How To Have Fun Filing Your Taxes

Income tax filing date is mid-April… as far away (over 200 days) from an election date as possible.   Maybe politicians figure you’ll forget about the taxes you paid this year. Maybe they also figure they can persuade you to donate your refund to their campaign. They already ask for a donation on the IRS forms. Them congress critters are sneaky!

I’ve been filling out tax forms for about 60 years now. I finally figured out a way to relieve the stress and mitigate the amount of cursing involved…get my kids to do it.

Few years ago, the result was interesting. One daughter is an English major so she could focus on the language of the tax codes. The other was a math major so she could do the number crunching. The math major missed some of the “fed-speak” language on a form and the English major found an error of several thousand dollars. Maybe the confusion was deliberate so the politicians could continue to rely on lobbying money from corporations like Turbo Tax?

it takes a minimum of 13 hours for the average person to fill out their taxes. That’s why sixty percent of Americans pay someone else to do their taxes. Lobbyists for those companies who do the taxes might be responsible for the complexity and size of the tax code. With 255,369,678 adults in United States, a 60% size of market is about 160 million customers who pay an average of $323.00. I was going to compute the total dollar market but my calculator hasn’t recovered from this year.

This year I figured none of my five kids would have the time to bypass Turbo Tax and try to fill out the forms. So…time to tap the smarts of my seven grandkids. I started with the youngest…that granddaughter has 15 (so far) years of education and is a math whiz. I was pleasantly surprised that she had been taught a fundamental course on taxes in high school here in Minnesota.

Florida is officially the largest state to mandate a financial literacy course for high school graduation. “What the bill is doing with financial literacy is really providing a foundation for students that’s going to be applicable in their lives regardless of what path they take,” said Gov DeSantis. “This will provide a foundation for the students to learn the basics of money management, understanding debt, understanding how to balance a checkbook, understanding the fundamentals of investing.”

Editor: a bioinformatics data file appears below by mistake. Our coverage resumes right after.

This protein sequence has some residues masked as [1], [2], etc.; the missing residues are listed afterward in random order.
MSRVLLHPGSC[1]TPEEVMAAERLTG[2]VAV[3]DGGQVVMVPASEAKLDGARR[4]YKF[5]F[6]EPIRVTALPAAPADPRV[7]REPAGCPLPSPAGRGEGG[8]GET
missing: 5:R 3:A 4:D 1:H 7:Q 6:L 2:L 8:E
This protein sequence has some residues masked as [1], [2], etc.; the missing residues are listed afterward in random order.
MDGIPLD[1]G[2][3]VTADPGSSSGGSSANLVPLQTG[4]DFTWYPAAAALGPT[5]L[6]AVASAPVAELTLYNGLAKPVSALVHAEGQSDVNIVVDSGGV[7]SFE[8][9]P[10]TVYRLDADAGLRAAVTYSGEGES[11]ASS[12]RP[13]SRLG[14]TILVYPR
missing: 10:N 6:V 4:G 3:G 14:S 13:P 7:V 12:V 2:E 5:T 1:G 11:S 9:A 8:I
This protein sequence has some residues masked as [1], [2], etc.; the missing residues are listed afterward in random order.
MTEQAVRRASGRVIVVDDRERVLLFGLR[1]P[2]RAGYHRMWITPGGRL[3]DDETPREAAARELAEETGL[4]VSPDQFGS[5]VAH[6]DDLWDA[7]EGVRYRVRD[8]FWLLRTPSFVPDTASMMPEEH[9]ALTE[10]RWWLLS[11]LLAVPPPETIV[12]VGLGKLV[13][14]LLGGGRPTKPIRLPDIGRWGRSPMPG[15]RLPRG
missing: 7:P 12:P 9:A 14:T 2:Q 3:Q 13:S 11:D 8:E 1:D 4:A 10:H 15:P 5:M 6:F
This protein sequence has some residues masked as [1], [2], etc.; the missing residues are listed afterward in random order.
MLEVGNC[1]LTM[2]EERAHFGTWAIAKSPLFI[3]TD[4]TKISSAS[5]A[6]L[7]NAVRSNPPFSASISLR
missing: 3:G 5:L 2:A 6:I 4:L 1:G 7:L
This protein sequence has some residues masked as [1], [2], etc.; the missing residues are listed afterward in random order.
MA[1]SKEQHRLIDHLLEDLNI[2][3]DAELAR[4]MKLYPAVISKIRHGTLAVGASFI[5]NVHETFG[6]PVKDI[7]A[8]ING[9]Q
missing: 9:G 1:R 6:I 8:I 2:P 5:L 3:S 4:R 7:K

The new law will apply to students entering ninth grade in the 2023-2024 school year and require that they take a half-credit course in personal finance before they graduate.

I’m guessing that having high school students learn how to prepare taxes using Turbo Tax would take a semester while understanding the entire tax code would add a year to the curriculum.

OK…time to have some fun with my granddaughter’s reaction to helping with my taxes.

 

I offered this short form I found on the internet to get it done quickly.

She just smiled at me and opened the calculator.

She then had to choose the forms to use. There is the standard 1040 or the 1040SR for seniors.          Obvious choice is senior because she is helping her grandfather.

The four page 1040SR form starts simply with a choice of filing status. The puzzled look on her face is mitigated with the assurance that the 114 pages of instructions for that four page form should help us determine my filing status. I had the pdf instructions on my computer so she could track back and forth between the paper forms and the computer monitor.

While she crunched the numbers and looked for the forms to use…I mentioned that there are 73,954 total pages in the tax code, while only 1,281 pages in the Bible. There’s also 60,000 pages in case law defining the tax codes. She found that the regular 1040 form would work because that’s what form I used the past few years because I itemized my deductions…and then we searched for the Schedule A form…somewhere in those 73,954 pages on my computer.

A few hours later, she was all smiles and actually enjoyed filling out my federal tax forms.

And then I said…”Now for the Minnesota forms”.

I thought for sure she was going to pull this one out again.

Tax Foundation, a politically independent nonprofit devoted to analyzing tax policies, ranked Minnesota as the eighth-worst state in the U.S. for individual income tax… right up there with Washington D.C., Maryland, New Jersey, New York, Connecticut, California, and Hawaii.

According to Tax Foundation, U.S. states that perform poorly on their individual income tax analysis “tend to have high tax rates and very progressive tax structures.” The report also makes a connection between individual income tax and the health of a state’s overall business climate.

A recent analysis from the nonpartisan Urban-Brookings Tax Policy Center estimated that 57% of Americans paid no taxes last year. While that’s down slightly from last year’s 60%, it marks a significant increase from the 44% recorded before the pandemic began. Essentially, no household making less than $28,000 paid federal income tax last year, nor will a majority – about 75% – of those making between $28,000 and $55,000. Among middle-income households, about 43% paid no federal income tax. Nearly everyone paid the government in another form, whether through state and local sales taxes, excise taxes, property taxes or state income taxes.

With my tax forms in the mail…time to plan for next year.

Next in line to help grandpa is my grandson.

With the training he’s receiving, I don’t think he’d put up with the bull crap involved with the tax code nor with the politicians. He’s armed and dangerous and ready to handle idiots.

Next in line would be another math whiz recently graduated with a ton of scholastic honors…

She’s already assured me she’ll be available for the audit from this year…and keep grandpa out of jail.

Final thought:

thefrankreport.net

4.6.2022